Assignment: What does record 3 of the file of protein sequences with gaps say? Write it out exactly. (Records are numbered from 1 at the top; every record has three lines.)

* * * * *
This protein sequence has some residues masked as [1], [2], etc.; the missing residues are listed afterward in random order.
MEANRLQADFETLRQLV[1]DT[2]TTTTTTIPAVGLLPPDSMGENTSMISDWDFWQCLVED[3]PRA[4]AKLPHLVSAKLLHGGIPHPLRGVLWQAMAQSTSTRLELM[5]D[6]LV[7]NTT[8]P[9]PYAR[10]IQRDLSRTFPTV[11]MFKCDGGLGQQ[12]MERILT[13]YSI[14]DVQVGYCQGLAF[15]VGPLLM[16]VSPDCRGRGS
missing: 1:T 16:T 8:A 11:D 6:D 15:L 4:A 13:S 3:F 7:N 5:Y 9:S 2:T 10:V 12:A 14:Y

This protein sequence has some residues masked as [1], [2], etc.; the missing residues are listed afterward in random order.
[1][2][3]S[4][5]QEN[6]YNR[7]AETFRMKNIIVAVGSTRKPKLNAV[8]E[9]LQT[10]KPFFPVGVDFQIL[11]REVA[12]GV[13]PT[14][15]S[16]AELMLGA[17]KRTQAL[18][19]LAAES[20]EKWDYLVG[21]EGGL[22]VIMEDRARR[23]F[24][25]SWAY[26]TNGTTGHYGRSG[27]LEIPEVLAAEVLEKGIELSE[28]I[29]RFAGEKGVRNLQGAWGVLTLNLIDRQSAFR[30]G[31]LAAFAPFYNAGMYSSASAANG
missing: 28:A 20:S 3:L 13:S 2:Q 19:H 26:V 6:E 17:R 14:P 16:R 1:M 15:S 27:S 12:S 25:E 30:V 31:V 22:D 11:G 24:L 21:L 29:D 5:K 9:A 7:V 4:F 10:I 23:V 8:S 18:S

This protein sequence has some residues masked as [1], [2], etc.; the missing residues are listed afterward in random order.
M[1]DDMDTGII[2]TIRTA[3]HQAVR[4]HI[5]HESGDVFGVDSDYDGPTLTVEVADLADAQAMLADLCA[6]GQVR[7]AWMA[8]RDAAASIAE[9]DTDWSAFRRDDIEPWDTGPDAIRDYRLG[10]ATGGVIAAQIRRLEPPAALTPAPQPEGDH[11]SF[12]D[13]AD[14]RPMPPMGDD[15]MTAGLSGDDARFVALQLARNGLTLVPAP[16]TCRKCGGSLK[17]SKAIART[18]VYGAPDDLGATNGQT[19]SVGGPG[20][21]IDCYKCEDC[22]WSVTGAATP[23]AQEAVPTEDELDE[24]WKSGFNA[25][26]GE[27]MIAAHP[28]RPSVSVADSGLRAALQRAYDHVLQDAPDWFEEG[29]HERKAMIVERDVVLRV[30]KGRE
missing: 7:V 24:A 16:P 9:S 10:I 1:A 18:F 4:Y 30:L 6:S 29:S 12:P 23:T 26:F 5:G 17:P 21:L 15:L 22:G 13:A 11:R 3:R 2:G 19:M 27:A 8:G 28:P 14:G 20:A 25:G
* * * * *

This protein sequence has some residues masked as [1], [2], etc.; the missing residues are listed afterward in random order.
M[1]DDMDTGII[2]TIRTA[3]HQAVR[4]HI[5]HESGDVFGVDSDYDGPTLTVEVADLADAQAMLADLCA[6]GQVR[7]AWMA[8]RDAAASIAE[9]DTDWSAFRRDDIEPWDTGPDAIRDYRLG[10]ATGGVIAAQIRRLEPPAALTPAPQPEGDH[11]SF[12]D[13]AD[14]RPMPPMGDD[15]MTAGLSGDDARFVALQLARNGLTLVPAP[16]TCRKCGGSLK[17]SKAIART[18]VYGAPDDLGATNGQT[19]SVGGPG[20][21]IDCYKCEDC[22]WSVTGAATP[23]AQEAVPTEDELDE[24]WKSGFNA[25][26]GE[27]MIAAHP[28]RPSVSVADSGLRAALQRAYDHVLQDAPDWFEEG[29]HERKAMIVERDVVLRV[30]KGRE
missing: 7:V 24:A 16:P 9:S 10:I 1:A 18:F 4:Y 30:L 6:S 29:S 12:P 23:T 26:F 5:G 17:P 21:L 15:L 22:G 13:A 11:R 3:R 2:G 19:M 27:A 8:G 28:P 14:G 20:A 25:G